6. Still having good weather, and no work on Monday! We took a nice walk in the sun today.

7. Strawberrry cheesecake ice cream for dessert!

Boy when you start listing the good stuff they just add up...

Books I'm Reading and Finished Books

  • The Making of Outlander by Tara Bennett
  • Testament of Experience by Vera Brittain
  • Zoom sur Plainpalais by Corinne Jaquet
  • beta read! (JB)
  • ***Reading At Intervals***
  • Sophie's Choice by William Styron
  • The Woman in White by Wilkie Collins
  • Moby Dick by Herman Melville
  • The Young Lions by Irwin Shaw
  • Burning Sky by Lori Benton
  • 12 Anne and Avonlea books by L. M. Montgomery (skimming/reread (this was free on Kindle!))
  • Parade's End by Ford Madox Ford
  • Istanbul Noir (Akashic Books anthology)
  • The Hobbit by J. R. R. Tolkien manuscripts edited by J. D. Rateliff
  • The Jerusalem Bible
  • ***Finished Books***
  • The Children of Men by P. D. James
  • A Daughter's A Daughter by Mary Westmacott (Agatha Christie)
  • A Girl From Yamhill by Beverly Cleary
  • Sunlight by Margaret Rucker (poem; floating in a cocktail glass)
  • Save the Cat by Blake Snyder
  • Preface to The Hobbit, by Christopher Tolkien
  • Ilk Defa... by Beste Barki (essays)
  • Gaudy Night by Dorothy Sayers (essay)
  • The Moon and I by Betsy Byars
  • The Road to Little Dribbling by Bill Bryson
  • Rogue Warrior by Regan Walker
  • Beauty and the Beast by Villeneuve
  • Black (what was this? I don't remember!)
  • Dance of the Jakaranda by Peter Kimani
  • Thomas the Tank Engine by Rev. Awry (26 book collection)
  • beta read (Born to Run by RB)
  • The Little Turtle by Vachel Lindsay (poem; reread)
  • The Kraken by Alfred Lord Tennyson (poem)
  • Android's Dream by John Scalzi
  • The Mysterious Tadpole by Stephen Kellogg (reread)
  • Yashim Cooks Istanbul by Jason Goodwin
  • Miniatures by John Scalzi
  • Testament of Youth by Vera Brittain
  • Kitty-in-Boots by Beatrix Potter (illustrated by Quentin Blake)
  • All or Nothing by Rose Lerner (short story)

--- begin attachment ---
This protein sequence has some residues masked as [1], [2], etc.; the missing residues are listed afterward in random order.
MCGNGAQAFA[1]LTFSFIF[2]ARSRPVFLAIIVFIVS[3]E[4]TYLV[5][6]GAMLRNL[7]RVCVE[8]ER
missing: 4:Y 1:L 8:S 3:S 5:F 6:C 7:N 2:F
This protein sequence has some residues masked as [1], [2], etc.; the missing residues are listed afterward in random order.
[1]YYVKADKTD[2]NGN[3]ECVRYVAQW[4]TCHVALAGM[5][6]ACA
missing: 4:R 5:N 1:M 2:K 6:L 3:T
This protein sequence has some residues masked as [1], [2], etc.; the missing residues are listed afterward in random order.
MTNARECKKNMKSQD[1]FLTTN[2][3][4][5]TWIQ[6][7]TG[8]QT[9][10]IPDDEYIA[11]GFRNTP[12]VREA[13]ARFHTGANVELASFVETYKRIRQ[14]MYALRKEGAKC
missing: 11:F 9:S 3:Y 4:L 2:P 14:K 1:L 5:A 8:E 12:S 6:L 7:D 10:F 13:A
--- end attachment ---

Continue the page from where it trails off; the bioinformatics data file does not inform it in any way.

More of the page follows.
• Merry Christmas, Emily (board book)
  • Extra Yarn by __ and Jan Klassen
  • Anna Karenina by Leo Tolstoy
  • The Outlandish Companion II by Diana Gabaldon
  • The Outlandish Companion I, Revised by Diana Gabaldon
  • MacHinery and the Cauliflowers by Alistair MacLean (short story)
  • The Dileas by Alistair MacLean (short story)
  • The Gold Watch by Alistair MacLean (short story)
  • betty, butter, sun by Monica Byrne (short story)
  • Fantastic Beasts and Where to Find Them screenplay by J.K. Rowling
  • The Very Cranky Bear (Scholastic)
  • various haiku by R. Wodaski
  • ongoing rereads of most board books listed last year!
  • see the 2016 list and statistics at http://thegirdleofmelian.blogspot.ch/2016/12/annual-books-read-statistics-2016.html
  • see the 2015 list and statistics at http://thegirdleofmelian.blogspot.ch/2015/12/annual-books-read-statistics.html
  • see the 2014 list and statistics at http://thegirdleofmelian.blogspot.ch/2014/12/books-read-in-2014-review.html
  • see the 2013 list and statistics at http://thegirdleofmelian.blogspot.ca/2014/01/toast-to-professor-books-read-in-2013.html
  • see the 2012 list and statistics here http://thegirdleofmelian.blogspot.ca/2012/12/the-hobbit-review-and-year-end-books.html
  • see the 2011 statistics on http://thegirdleofmelian.blogspot.ca/2012/01/books-read-in-2011-statistics-fourth.html
  • see the 2011 list at http://thegirdleofmelian.blogspot.ca/2012/01/books-read-in-2011.html
  • see the 2010 list at http://thegirdleofmelian.blogspot.com/2010/12/books-read-in-2010-listed-here.html
  • see the 2009 list at http://thegirdleofmelian.blogspot.com/2009/12/books-read-in-2009-part-ii.html
  • also in 2009 at http://thegirdleofmelian.blogspot.com/2009/12/books-read-in-2009-part-iv.html
  • see the 2008 list at http://thegirdleofmelian.blogspot.com/2008/12/books-read-in-2008-part-ii.html
  • also in 2008 at http://thegirdleofmelian.blogspot.com/2008/12/books-read-in-2008-part-vi.html
  • also in 2008 at http://thegirdleofmelian.blogspot.com/2008/12/books-read-in-2008-part-iv.html